Mozambique FAQ

There’s never a shortage of travel consultants wanting to go on a familiarisation trip to Mozambique and when you look at the photos, it’s no surprise! Here Lisa Fisher and Kirsten Woolley answer some of the questions we are often asked about this highly rated holiday destination.

Why choose a holiday in Mozambique?

Mozambique has some truly magnificent Indian Ocean beaches, completely untouched by mass tourism and away from the crowds, where there’s excellent snorkelling and scuba-diving, charming boutique lodges and magical sunsets. As one of the few previously Portuguese colonies in Africa, which also has Swahili / Arab influences in the north, Mozambique has unique and fascinating cultural influences. It’s also an emerging safari destination, with lodges being restored to their former glory, looking back to a time when it rivalled South Africa’s Kruger. This combination of action-packed wildlife activities and jaw-droppingly beautiful beaches, really does gives Mozambique the ‘wow’ factor.

How do we get there?

Southern Mozambique can be accessed from Maputo with daily flights from Johannesburg or even from South African, via the KwaZulu Natal border. The Bazaruto Archipelago is easily accessible from Johannesburg on a daily basis and the Kruger area with direct flights three times a week. Northern Mozambique is also accessible via Johannesburg, other Mozambican hubs such as Maputo, Nairobi, Dar es Salaam, so it a possible add on to an East African safari. Once into the major hubs you are transferred to your lodge by road, boat or aircraft.

What’s the best way to travel around the country?

Mozambique is a relatively big country which means it makes sense to use the extensive internal flight networks. Once you are away from the centres, in remoter parts, its  best to travel by small plane, boat or private road transfer.

If there was one thing I shouldn’t miss, what would you recommend?

The unexplored and well preserved coral reefs are a must and  it may be  worth considering taking a diving course ahead of your trip, although many can be seen even if you are just snorkelling. Don’t miss the culture and history however, even if you just take a simple city tour of the capital Maputo as you pass through or spend time in the small fishing village of Vilanculos, as you head to Bazaruto Archipelago, or Pemba when en route to the Quirimbas.  If you are in the north, the crumbling historic towns of Ibo Island and Ilha de Moçambique are facinating . That’s more than one thing, but you couldn’t visit Mozambique without eating the seafood – it’s heavenly. So make sure you eat piri piri prawns with your fingers!

See our selection of Mozambique holidays and tours.

Is Mozambique safe?

In major cities like Maputo petty crime can be common place, and caution should be exercised. Our advice would be to leave valuables you don’t need at home, or in your room safe. Really a holiday in Mozambique is  a very relaxed affair – it’s probably the place where the idea of barefoot luxury really came into being, as  often shoes aren’t even required at dinner time.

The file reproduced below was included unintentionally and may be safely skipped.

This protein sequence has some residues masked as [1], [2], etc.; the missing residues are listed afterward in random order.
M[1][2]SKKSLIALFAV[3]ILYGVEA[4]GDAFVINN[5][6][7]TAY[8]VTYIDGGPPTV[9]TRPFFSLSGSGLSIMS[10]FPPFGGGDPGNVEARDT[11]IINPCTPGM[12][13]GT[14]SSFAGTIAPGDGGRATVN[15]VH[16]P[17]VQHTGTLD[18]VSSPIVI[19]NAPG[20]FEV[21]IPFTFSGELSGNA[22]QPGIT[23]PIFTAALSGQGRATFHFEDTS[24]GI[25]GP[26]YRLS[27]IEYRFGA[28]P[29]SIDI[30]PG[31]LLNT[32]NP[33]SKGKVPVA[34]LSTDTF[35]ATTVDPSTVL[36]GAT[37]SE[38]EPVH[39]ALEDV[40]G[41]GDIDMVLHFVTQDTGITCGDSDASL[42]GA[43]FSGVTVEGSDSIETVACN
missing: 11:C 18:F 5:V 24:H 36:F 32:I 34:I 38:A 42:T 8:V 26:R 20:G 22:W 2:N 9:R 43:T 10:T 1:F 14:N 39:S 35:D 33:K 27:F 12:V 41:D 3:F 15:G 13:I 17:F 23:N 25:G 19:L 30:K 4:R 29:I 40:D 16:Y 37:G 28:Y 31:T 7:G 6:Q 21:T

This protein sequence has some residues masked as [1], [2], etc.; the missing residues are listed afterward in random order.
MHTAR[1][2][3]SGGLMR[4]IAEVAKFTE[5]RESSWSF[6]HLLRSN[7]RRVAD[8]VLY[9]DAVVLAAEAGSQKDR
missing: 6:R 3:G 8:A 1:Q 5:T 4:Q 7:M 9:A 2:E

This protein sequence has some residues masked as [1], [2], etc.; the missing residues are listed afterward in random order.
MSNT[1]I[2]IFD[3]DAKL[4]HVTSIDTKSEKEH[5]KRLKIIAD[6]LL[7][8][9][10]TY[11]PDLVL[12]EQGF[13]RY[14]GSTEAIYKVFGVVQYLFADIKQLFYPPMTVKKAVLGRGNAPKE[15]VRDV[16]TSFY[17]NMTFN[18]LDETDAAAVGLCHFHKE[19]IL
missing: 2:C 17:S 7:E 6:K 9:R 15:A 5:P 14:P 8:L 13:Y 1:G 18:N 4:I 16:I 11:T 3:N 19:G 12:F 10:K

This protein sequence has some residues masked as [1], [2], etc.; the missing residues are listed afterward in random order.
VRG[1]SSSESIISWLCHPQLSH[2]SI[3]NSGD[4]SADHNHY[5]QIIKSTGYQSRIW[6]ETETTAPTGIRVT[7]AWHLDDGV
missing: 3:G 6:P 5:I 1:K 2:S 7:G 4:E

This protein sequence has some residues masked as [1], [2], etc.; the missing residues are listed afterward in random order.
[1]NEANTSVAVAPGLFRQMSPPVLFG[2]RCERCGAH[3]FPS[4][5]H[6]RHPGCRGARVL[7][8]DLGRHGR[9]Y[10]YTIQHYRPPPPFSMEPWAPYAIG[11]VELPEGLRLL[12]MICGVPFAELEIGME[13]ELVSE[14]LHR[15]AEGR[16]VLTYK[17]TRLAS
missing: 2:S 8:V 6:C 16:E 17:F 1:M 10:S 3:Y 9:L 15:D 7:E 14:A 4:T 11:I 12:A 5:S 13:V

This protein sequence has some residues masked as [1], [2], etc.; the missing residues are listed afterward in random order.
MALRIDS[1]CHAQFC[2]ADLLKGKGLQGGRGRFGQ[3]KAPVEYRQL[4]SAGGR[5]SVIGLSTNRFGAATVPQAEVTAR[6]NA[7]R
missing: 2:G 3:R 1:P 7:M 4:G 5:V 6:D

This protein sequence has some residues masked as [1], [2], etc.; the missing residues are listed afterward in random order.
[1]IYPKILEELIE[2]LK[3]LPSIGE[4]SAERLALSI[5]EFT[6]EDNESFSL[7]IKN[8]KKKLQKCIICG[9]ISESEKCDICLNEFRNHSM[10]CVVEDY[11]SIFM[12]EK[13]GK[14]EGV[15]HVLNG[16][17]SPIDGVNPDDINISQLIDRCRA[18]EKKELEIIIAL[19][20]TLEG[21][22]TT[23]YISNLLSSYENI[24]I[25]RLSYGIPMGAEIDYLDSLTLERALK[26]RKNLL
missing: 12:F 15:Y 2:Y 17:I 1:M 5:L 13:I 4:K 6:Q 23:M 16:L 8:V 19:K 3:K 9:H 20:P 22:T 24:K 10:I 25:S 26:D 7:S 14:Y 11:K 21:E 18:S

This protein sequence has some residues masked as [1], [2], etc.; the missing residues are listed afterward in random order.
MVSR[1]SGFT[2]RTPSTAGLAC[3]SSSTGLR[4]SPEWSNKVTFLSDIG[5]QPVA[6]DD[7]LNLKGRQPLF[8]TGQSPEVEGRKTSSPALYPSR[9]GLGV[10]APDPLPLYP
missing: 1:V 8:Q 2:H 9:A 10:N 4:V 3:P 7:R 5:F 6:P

Can I drink the tap water?

We’d advise you to play it safe and only drink bottled water – it’s widely available. Lodges will always advise if the water is safe on-site.

Is English widely spoken?

English is spoken by all our guides and those in the hospitality industry, and in practice its pretty widely understood. Keep in mind this is a developing country and many lodges take pride in using the local village staff, so your requests may not always be understood the first time around. This is improving all the time however and lodges will often show you the training and education projects that they are involved in. Many lodges in Mozambique are closely involved with their local communities.  

What is the local cuisine like?

Mozambican cuisine used lots of fresh fish and seafood. The Portuguese presence in the country for nearly 500 years has greatly influenced the food and flavouring. Vegetarians will enjoy foods like cassava, paozinho and maize while Portuguese dishes like Inteiro com Piripiri and Prego are common place.

How much of a culture shock is travelling to Mozambique?

Poverty is apparent in many areas but your visit can help to improve the general standard of living, from community upliftment to the preservation of natural habitats and the wildlife it supports. Many of the hotels and lodges we use directly support local communities and charities. The NEMA foundation, for example, was one of the first charitable funds developed by lodge owners; Amy and Neal Carter the owners of Guludo Lodge in the Quirimbas are a shining example of what can be achieved by  integrating philanthropy into a tourism business. If you are interested in responsible tourism, do ask us to highlight which lodges we feel really do make a positive difference to local people.

Do I need to get any vaccinations ahead of travel and/or malaria tablets?

Malaria precautions are recommended and you should always consult your doctor or travel clinic at least six weeks ahead of travel. Yellow fever inoculations may be required - if you are arriving via East Africa for example – but again always get up to date professional advice.

I am pregnant, can I travel to Mozambique?

As Mozambique is a malarial area, we wouldn’t advise travelling here. Do discuss all travel plans with your doctor.

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